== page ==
I recall now that I tried reading this book a few years ago, and gave up before finishing the first chapter. Something about the writing style just put me off. I was pleasantly surprised that it was much easier to listen to. Maybe because I could tune out the parts that didn’t quite interest me and focus on what I was doing (usually a puzzle or some household chore), or maybe because some of the duller parts were cut out. There was inclusion of some dramatic music and sounds in the background (rustling leaves, insects, rain, animals screaming, etc) which was sometimes an enhancement, sometimes a distraction. It was also kind of odd to hear a woman’s relatively gentle voice describing scenes with blood, gore and violence- as the dinosaurs were often attacking each other or killing their prey.
It’s about dinosaurs. A female utahraptor is the main character, though the story is told in third person. It’s basically her life story, as she leaves her natal group and strikes out into new territory. How she encounters other utahraptors, forms a new hunting group with a sibling and helps raise its young, finds her own mate and struggles with the conflict- stay with her sibling whom she is strongly bonded to, or follow the pull of a new relationship with the attractive male. She mourns the loss of young, struggles to learn how to survive in a new ecosystem, scavenging along the seashore. Facing new predators, and trying to learn to catch new prey. Really cool was the depiction of a loosely symbiotic relationship with a pterodactyl, an aerial scavenger, which developed gradually over time. I liked that detail. I was kind of surprised at the adamant sense of kinship the raptors felt in this story, and intrigued by the author’s description of how they detected that. The visual imagery, sense of movement and presence of the landscape is keen in this story and sometimes had my attention riveted with the pictures it painted in my mind. But then I’d be distracted by a modern reference, something described as a move in a bowling game, for example. It really threw me out of the narrative several times.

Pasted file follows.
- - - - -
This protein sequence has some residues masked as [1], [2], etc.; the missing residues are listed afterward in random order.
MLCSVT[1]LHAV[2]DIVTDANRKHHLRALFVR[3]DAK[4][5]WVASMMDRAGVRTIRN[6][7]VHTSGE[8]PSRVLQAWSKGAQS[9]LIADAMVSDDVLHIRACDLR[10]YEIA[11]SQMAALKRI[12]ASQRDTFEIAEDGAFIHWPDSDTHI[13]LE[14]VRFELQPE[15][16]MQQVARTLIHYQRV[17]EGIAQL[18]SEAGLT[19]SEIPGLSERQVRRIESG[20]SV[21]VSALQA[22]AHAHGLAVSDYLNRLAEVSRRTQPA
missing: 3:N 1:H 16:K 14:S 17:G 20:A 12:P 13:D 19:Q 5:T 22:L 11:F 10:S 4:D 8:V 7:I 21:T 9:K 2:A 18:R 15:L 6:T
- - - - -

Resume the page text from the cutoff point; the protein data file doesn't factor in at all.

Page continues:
It was interesting to see how self-aware the author made these dinosaurs- and the contrast in their minds between instinct and reason or emotion. (I think the only other book I’ve read that explores that so clearly is Ratha’s Creature and its sequels). But then there were constant references to the future (to this story) arrival of humankind, pointing out over and over that unlike any other animal, only humans were self-aware, could look into the past, etc. Felt a bit inconsistent.
Borrowed from the public library, audiobook abridged version. Narrated by Megan Gallagher, 2 hours 52 minutes listening time. (Disappointingly, this means I might have missed out on quite a lot- one of the online reviews says that the audiobook version is only two or three hours long, only has a few chapters, and ruins the story with its incompleteness. I did feel like a lot of the chapters started and/or ended abruptly, so now I really wonder what was missing). Completed on 1/4/24 (some of my catch-up has gotten out of order).